Lens-Artists Photo Challenge – History

Mandan, North Dakota.

This week’s photo challenge asks us to consider sharing something historic. Patti Moed writes, “History can be personal or public. It can last for a moment, a decade, or a century. It is local, national, or international. It can be a monument, a relic, a person, a place, or a memento.” Her challenge is punctuated by a gallery of images from around the world that focus on historic places, people, and times. You can read her entire challenge post here. Continue reading

Chief Looking’s Village – Sonali’s Garden

Bismarck, North Dakota.

In August, 2015, Lynn and I were in Bismarck for a Civil Air Patrol activity. While there, I decided to scout around for a place to capture the sunset. What came of that evening’s exploration was an image of the Missouri River Valley captured by my cell phone. I’d gathered other images with my Nikon, but the cell phone capture above ended up being my favorite. The majority of images captured that day were featured in a blog post on macro photography as I spent some time in a small garden that was ablaze with summer flowers.  Continue reading

Buckstop Junction – The Buck Stops Here in Bismarck

Bismarck, North Dakota.

It’s harvest time in North Dakota and one of the annual activities of the season for a dozen years now, is Applefest, a celebration of autumn and a fundraiser for the Bismarck Cancer Center. Applefest this year was September 22 and 23 and as in years past was held at Buckstop Junction, a recreated pioneer village on the southeast end of the Bismarck metro area. Activities included everything from a pie eating contest to a 5K run and many more. Having recently stopped at a frontier village at Jamestown, on our way to Bismarck, we decided to check out Buckstop Junction. It was our good fortune to be there during Applefest 2018. Continue reading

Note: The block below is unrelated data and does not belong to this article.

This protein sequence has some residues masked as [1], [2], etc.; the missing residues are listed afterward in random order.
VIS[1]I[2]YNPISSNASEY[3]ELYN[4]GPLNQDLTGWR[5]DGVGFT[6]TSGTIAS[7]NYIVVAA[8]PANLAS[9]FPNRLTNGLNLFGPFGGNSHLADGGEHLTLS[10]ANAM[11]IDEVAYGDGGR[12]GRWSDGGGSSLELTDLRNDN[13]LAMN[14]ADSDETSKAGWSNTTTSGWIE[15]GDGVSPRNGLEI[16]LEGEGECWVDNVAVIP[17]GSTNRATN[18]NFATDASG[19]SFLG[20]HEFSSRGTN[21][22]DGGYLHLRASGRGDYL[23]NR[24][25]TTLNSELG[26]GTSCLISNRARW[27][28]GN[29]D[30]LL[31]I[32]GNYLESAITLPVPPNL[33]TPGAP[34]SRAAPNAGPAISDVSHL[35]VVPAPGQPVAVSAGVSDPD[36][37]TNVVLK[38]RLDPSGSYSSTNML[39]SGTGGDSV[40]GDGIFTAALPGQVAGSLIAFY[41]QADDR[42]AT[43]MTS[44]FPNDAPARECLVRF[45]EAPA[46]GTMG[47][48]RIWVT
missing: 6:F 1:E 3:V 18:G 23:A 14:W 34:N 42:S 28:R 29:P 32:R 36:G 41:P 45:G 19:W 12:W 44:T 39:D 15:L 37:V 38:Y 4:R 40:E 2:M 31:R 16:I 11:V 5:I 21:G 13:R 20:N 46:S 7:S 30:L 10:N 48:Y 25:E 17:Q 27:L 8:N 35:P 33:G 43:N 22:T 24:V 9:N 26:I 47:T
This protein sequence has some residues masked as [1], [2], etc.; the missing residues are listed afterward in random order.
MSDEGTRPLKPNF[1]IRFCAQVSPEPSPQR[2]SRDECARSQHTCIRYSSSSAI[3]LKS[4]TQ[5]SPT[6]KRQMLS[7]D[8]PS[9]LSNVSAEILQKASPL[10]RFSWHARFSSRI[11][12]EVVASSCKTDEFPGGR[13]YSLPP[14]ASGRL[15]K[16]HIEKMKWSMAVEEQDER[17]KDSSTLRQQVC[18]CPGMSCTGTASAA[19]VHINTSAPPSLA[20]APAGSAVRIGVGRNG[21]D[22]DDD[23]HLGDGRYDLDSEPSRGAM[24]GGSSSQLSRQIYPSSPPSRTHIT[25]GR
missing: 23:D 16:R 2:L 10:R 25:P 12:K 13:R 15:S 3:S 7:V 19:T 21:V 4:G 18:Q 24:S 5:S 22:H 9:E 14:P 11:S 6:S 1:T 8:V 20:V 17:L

But I Digress – Louis L’Amour, Favorite Son of Jamestown North Dakota

Jamestown, North Dakota.

One of the more interesting attractions in Jamestown’s Frontier Village (see last week’s Travel Tuesday post,) is the building known as Louis L’amour’s writing shack. The building has nothing to do with where he wrote as he left Jamestown as a teenager, but is instead an homage to his prolific writing. Born the last of seven children in the midwestern farming community of Jamestown, North Dakota, Louis spent the first fifteen years of his life there. Though he never finished high school, he was a self-educated man, for a short time a prize fighter, a hobo riding the American railroads, and eventually one of the most successful and prolific writers in the 20th century.  Continue reading

Frontier Village – A Drive Down Louis L’Amour Lane

Jamestown, North Dakota.

Over the years in our travels, we’ve stopped at recreated villages and historic towns in the old west from Goldfield and Tortilla Flat in Arizona to Deadwood, South Dakota and Cheyenne, Wyoming. North Dakota has a collection of villages that are great historic stops along the I-94 corridor. Bonanzaville in West Fargo focuses on the Bonanza farmers and homesteaders in the Red River Valley. Buckstop Junction in Bismarck highlights homesteaders and settlers put down roots in the Missouri River valley. Not to be left out, the largest community between Fargo and Bismarck has its own historic village. Continue reading

Cellpic Sunday – Rainbow Circles

Somewhere over North Dakota.

Yesterday I attended a meeting in Bismarck. This trip, I was a passenger and I left the flying duties to Chad, a flight instructor and head of our flight standards department in North Dakota Civil Air Patrol. The sun was behind us, still low in the sky, when we departed Fargo early in the morning aboard a Cessna 182. Reflected on the clouds ahead of us, we saw a circular rainbow. Over my two decades of flying, I’ve seen a few circular rainbows reflected on clouds below us. We were on an instrument flight plan which allowed us to remain at our altitude and fly through any clouds that happened to rise above our flight level. As we approached one of these higher cloud layers, I saw something I’d never seen before. We could clearly see the shadow of our aircraft on the cloud directly in the center of the circle. Continue reading